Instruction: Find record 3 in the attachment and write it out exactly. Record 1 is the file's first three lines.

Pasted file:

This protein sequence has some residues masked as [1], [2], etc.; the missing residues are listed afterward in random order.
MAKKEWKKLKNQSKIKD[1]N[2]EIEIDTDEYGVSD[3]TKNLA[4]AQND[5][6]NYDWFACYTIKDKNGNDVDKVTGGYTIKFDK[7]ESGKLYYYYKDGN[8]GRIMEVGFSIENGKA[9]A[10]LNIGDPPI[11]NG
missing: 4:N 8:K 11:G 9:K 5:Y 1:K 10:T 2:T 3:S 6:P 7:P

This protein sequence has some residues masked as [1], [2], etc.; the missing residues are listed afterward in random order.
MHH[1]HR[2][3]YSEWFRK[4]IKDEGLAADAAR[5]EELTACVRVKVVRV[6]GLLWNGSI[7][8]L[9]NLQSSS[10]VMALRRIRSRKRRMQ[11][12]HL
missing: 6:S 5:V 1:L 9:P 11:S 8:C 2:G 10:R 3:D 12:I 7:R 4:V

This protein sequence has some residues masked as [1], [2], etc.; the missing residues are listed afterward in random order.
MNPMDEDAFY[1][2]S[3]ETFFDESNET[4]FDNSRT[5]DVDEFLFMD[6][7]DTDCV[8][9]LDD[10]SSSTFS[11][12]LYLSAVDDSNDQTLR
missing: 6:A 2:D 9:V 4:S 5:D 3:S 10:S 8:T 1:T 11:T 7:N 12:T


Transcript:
This protein sequence has some residues masked as [1], [2], etc.; the missing residues are listed afterward in random order.
MNPMDEDAFY[1][2]S[3]ETFFDESNET[4]FDNSRT[5]DVDEFLFMD[6][7]DTDCV[8][9]LDD[10]SSSTFS[11][12]LYLSAVDDSNDQTLR
missing: 6:A 2:D 9:V 4:S 5:D 3:S 10:S 8:T 1:T 11:T 7:N 12:T